Recorded in the Domesday book of 1086 as Celmeresfort, which had changed to Chelmsford by 1189. Ten years later, in 1199, the commissioning of a bridge over the River Can marked the origins of the modern town (recently granted city status). At the same time a royal charter was granted for a market to be held between Tuesday and Saturday. 800 years later and the market is still an important part of the city centre. Interestingly, Chelmsford was the seat of Government for six days during the summer of 1381. And one last fact... The first entertainment radio broadcast was made from Chelmsford on 15 June 1920.
The name of this parkrun gives you an idea of where it is located, and it is indeed very central. Travelling here by train to Chelmsford Station leaves any visitors with just a short walk to reach Central Park. For anyone travelling by car, there are a number of pay and display car parks close by. I managed to squeeze myself in next to the miniature railway
just off Meteor Way - I'm not sure if I was technically allowed to park there, but I did. Most of the locals seemed to arrive on foot. I looked for some bicycle racks but couldn't find any in Central Park - the cyclists seemed to use the wooden fence adjacent to the river path.
|the gazebo and tree provided some cover during the pre-run rain|
The main part of Central Park is incredibly small (it felt more like a garden than a park) so you can't really miss the 300+ people in a multitude of fluorescent shades gathering near the start area. The run takes place on an almost-completely-flat course and is suitable for buggy runners. It's an out and back course with a large loop at the far end - the official course page describes it as a one lap course, but you would be forgiven (I hope) for referring to it as the former. It is mostly tarmac but features approx 1 kilometre on grass. I ran here on a rainy morning so popped on my trail shoes to be on the safe side. Before the run, I managed to find shelter in the toilets, which are just behind the cafe.
|lake / viaduct|
I joined the first time parkrunners for their special briefing, which took place a few minutes before the full full briefing. Once the run is underway, the runners follow a loop of the tree lined paths around the formal section of the park before running along the edge of the lake where they may spot one of its resident swans. They then head through one of the 18 arches of the Victorian railway viaduct that carries the main Great Eastern mainline services through (or over) the park. A real big plus point for this venue was the inclusion of kilometre markers around the course - very few parkruns do this, so I wanted to praise the organisers for going the extra mile (or kilometre).
|the river can|
The next part is interesting and/or controversial. The runners now head along the north bank of a river. The official Chelmsford parkrun course page
says that this is the River Chelmer, Bing Maps says that it is the River Wid, and Google Maps has it listed as the River Can. From what I've read, it looks like Google are correct. The runners follow the meandering shared use pedestrian-cyclist path. As the course passes through a subway underneath the main road (Waterhouse Lane) the runners leave Central Park... (gasp!)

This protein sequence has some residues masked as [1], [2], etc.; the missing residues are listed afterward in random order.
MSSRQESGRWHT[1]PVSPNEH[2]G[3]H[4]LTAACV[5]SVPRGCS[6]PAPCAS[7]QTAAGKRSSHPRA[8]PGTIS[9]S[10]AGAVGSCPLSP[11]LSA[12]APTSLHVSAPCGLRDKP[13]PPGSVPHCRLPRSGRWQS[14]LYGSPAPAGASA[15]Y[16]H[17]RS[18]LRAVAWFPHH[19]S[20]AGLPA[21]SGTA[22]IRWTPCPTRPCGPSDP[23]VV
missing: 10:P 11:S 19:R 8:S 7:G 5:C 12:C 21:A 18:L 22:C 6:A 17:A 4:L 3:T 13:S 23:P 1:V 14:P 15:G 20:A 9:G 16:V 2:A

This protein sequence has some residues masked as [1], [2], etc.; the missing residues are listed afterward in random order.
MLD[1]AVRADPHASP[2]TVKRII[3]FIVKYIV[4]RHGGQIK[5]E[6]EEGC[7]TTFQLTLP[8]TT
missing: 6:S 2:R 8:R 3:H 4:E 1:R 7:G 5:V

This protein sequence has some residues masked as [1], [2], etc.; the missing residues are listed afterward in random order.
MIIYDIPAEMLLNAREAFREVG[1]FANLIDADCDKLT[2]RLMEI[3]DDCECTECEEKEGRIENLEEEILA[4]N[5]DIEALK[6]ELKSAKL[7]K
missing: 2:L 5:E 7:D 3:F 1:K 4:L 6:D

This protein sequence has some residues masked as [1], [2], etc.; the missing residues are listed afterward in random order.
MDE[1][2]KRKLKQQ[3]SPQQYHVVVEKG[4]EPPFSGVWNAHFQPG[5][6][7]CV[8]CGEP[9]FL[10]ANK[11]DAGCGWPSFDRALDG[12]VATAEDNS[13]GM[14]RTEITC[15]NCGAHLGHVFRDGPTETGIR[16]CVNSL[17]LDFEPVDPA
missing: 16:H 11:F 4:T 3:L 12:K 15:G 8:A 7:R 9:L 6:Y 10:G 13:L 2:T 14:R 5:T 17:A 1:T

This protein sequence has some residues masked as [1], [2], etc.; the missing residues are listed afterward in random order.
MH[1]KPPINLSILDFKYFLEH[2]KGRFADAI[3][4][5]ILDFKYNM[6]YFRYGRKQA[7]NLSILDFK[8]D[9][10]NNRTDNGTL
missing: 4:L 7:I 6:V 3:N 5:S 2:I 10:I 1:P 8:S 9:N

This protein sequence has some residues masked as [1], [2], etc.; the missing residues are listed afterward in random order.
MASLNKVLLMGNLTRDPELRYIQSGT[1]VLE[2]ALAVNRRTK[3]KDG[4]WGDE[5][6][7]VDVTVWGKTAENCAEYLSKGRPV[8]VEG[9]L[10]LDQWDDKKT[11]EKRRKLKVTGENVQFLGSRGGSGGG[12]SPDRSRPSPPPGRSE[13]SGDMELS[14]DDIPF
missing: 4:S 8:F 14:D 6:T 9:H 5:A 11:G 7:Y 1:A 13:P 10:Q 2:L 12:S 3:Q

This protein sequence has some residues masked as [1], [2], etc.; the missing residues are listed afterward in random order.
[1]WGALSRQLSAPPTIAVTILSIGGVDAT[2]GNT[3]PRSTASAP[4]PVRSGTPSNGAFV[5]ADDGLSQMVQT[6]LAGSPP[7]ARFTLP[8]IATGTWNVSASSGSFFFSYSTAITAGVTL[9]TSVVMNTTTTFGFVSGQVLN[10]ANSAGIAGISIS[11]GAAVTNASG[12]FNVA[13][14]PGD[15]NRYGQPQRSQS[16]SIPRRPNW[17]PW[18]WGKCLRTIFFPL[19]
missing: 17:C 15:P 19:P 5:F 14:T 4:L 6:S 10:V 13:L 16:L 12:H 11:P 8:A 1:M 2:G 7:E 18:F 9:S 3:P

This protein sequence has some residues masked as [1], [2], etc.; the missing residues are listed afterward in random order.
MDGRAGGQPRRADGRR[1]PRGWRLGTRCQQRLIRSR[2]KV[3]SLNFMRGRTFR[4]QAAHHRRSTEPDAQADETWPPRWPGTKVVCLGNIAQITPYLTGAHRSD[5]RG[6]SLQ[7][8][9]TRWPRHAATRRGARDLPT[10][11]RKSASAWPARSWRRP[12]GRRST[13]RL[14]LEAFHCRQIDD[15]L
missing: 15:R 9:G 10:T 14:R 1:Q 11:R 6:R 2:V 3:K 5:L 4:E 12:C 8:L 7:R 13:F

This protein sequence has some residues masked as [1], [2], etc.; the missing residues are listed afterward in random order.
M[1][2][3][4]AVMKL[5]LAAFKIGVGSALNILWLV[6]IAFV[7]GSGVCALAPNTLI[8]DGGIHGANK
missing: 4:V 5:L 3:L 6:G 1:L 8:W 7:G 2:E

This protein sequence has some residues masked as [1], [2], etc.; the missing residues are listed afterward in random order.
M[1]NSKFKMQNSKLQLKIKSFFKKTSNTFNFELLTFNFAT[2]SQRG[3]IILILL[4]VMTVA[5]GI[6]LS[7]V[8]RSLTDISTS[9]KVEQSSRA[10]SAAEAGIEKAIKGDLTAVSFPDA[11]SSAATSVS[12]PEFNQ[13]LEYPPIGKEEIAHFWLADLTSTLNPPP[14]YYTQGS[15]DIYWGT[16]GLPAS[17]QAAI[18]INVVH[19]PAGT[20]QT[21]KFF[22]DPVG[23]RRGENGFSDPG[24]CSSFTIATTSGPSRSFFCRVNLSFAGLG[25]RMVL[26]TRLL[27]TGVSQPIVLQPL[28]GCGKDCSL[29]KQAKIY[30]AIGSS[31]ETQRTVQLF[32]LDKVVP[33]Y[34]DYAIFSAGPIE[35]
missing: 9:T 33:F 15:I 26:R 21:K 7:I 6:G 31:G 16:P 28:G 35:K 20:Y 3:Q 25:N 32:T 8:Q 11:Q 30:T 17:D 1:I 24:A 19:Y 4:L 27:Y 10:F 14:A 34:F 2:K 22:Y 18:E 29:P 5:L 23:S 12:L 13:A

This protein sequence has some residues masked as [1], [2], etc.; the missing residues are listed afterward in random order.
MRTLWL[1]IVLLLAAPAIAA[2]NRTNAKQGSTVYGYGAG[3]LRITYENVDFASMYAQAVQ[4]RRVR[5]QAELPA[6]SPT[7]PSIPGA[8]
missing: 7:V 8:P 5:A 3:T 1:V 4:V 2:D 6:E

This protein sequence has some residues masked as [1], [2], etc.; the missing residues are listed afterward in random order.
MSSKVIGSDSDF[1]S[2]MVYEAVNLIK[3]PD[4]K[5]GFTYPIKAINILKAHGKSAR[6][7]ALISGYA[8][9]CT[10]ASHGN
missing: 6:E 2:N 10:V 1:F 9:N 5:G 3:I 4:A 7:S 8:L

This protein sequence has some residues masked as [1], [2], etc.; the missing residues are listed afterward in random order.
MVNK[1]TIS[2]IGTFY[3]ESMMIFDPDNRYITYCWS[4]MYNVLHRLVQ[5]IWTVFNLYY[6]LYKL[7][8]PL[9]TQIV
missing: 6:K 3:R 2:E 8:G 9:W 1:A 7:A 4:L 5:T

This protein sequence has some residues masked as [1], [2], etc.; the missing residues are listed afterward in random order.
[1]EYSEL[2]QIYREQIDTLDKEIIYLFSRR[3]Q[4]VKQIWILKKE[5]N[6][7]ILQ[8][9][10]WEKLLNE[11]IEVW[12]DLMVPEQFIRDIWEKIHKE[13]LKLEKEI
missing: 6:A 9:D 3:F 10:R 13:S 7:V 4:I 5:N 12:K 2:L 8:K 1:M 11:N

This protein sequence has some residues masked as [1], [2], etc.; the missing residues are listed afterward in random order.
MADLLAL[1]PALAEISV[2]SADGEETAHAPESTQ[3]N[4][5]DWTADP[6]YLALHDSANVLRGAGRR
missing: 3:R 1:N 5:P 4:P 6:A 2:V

|the riverside path|
... Chelmsford Central parkrun
doesn't just give you one park to enjoy. Here, the runners have the pleasure of sampling two of the city's parks. So as the runners emerge from the subway, they enter Admirals Park. Shortly after this they pass over a narrow bridge. A little further on they leave the river path and turn left to complete a lap of the north west end of the park. This park features a children's playground, tennis courts, football and cricket pitches as well as natural spaces that encourage wildlife. It is also home to Chelmsford Bowls Club.
|admirals park (you can see the runner tackling the short incline)|
At first the path is tarmac, but after crossing another bridge, the runners take to the grass for almost the next kilometre - the grass section is broken by a brief return to the tarmac path where runners have to negotiate a small incline. They then return to the grass to run a lap of the football pitches and then back past the children's playground. In the dry months it'll be fine for road shoes, but when it's wet, runners might find trail shoes come in handy during these grassy (and potentially muddy) sections.
|runners coming back under the viaduct towards the end of the run|
After completing the clockwise circuit of Admirals Park, the runners head back along the riverside path and follow it all the way back to Central Park. Just before reaching the viaduct the runners stay to the right and follow the path closest to the river, passing through another of the 18 arches before running another loop of the tree lined paths. Now at the end of the 5 kilometre run, the runners enter the finish funnel on the grass near the lake and collect their finish token.
Scanning takes place on the grass (head for the gazebo if it's there) near the finish line, and once done, runners are free to continue their day or head to the 'Cake on the Lake' cafe for a bit of post-run socialising with the other runners and volunteers. I ran at event 71
where 281 runners turned up - I imagine the rain put some people off. Anyway, it is a fast course and the surroundings are very pleasant. I only wish I could have stayed for a quick cup of tea, but I had to get over to Ebbsfleet International in order to catch a train to Aachen for my first international race.